The Center for Hunger-Free Communities

Solutions Based on Science and the Human Experience

Food Hardship Rates Decline Slightly in Philadelphia – But Not Fast Enough

February 28, 2013
Event Date: 
February 28, 2013

Question: Have there been times in the past twelve months when you did not have enough money to buy food that you or your family needed?

In 2012, 18.2% of households answered YES to that question. 

As the Food Research and Action Center’s Food Hardship in America 2012 report shows, last year a staggering number of families struggled to buy enough food to feed themselves and their children.

Philadelphia’s first congressional district saw a decline in food hardship – from 26.5% in 2011 to 26.3% – but the district’s rank rose 7 places from 27th to 20th. This shows that while Philadelphia made an ever so small dent in food hardship in the first district – other districts throughout the country have done a better job at addressing hunger in their communities. 

FRAC finds that the reasons for continued high rates of food hardship is a mix of the effects of the recession and the failure of Congress to respond with initiatives to boost jobs, wages, and nutrition support programs. 

Overall in the metropolitan area of Philadelphia, which also includes Camden and Wilmington, food hardship decreased two tenths of a percentage point from 16.1% to 15.9%.  The city’s rank also moved in one year from 70th to 67th, showing again that other cities are making further strides in addressing hunger.  In Pennsylvania as a whole the food hardship rate increased from 15% in 2011 to 16.5% in 2012 and its ranking fell ten places from 42 to 32.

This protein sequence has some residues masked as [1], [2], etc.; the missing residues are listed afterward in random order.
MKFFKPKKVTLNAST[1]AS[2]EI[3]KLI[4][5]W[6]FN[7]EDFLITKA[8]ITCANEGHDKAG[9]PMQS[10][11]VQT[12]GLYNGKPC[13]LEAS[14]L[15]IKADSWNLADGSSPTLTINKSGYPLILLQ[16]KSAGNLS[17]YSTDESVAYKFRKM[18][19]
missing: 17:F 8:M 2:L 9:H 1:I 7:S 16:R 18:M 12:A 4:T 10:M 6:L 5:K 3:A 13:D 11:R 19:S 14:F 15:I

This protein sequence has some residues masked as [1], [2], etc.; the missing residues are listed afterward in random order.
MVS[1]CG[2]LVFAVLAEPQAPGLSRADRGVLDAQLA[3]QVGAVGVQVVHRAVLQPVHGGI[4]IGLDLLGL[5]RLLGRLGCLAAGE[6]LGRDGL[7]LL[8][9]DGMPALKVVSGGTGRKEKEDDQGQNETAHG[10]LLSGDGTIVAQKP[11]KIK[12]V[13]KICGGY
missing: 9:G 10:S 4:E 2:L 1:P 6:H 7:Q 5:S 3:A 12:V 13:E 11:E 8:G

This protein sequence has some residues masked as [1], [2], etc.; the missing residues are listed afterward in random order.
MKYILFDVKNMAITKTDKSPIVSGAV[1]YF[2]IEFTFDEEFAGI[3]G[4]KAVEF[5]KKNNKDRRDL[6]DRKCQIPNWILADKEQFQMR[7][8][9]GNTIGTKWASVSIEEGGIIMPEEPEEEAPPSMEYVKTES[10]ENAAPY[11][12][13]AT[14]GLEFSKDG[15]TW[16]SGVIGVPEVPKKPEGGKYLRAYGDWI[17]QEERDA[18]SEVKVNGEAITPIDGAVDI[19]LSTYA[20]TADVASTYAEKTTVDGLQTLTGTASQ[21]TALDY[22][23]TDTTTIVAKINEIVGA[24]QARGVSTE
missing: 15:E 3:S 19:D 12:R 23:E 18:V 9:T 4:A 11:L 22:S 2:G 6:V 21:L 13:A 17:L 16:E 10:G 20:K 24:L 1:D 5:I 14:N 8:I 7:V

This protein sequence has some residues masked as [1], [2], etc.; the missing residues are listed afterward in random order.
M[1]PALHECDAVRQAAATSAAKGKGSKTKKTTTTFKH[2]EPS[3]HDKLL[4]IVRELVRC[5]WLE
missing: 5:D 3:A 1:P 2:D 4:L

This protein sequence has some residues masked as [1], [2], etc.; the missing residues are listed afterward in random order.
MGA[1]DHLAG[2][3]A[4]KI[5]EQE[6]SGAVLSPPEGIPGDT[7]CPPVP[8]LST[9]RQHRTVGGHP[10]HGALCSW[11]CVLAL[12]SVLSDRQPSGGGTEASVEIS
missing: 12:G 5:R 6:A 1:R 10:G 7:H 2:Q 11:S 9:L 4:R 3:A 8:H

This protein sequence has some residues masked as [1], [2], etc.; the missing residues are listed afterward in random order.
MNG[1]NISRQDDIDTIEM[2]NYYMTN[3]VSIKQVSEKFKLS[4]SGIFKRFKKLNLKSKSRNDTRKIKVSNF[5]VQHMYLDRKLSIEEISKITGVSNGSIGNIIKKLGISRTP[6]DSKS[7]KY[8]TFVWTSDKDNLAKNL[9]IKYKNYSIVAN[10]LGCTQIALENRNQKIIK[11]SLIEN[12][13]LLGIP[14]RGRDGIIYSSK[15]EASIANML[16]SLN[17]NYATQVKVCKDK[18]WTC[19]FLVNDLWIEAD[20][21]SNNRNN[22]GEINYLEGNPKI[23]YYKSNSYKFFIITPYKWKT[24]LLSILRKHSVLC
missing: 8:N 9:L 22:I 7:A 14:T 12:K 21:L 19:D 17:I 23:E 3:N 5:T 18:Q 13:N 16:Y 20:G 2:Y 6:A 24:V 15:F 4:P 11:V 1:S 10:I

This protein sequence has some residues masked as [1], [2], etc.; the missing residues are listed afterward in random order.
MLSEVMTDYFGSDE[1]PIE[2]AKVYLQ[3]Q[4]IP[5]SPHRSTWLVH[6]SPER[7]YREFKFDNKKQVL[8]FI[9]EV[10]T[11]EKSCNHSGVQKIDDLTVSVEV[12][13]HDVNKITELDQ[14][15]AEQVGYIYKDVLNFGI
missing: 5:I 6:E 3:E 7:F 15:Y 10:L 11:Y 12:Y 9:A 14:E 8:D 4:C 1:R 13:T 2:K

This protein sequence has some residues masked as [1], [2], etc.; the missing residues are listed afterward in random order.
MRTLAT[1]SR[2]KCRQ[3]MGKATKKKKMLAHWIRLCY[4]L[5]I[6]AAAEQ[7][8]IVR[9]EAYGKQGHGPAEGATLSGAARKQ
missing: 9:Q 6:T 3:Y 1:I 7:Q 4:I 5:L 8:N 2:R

It is clear that we need to do more to address hunger in our congressional districts, cities, and states.  While a small decrease in food hardship is movement in the right direction, we need to do much better. Each household found to have food hardship is indicative of children who do not have the nutrients they need to grow and learn, parents who are struggling each day to put food on the table, and a nation of plenty that is failing those who do not have enough to eat.


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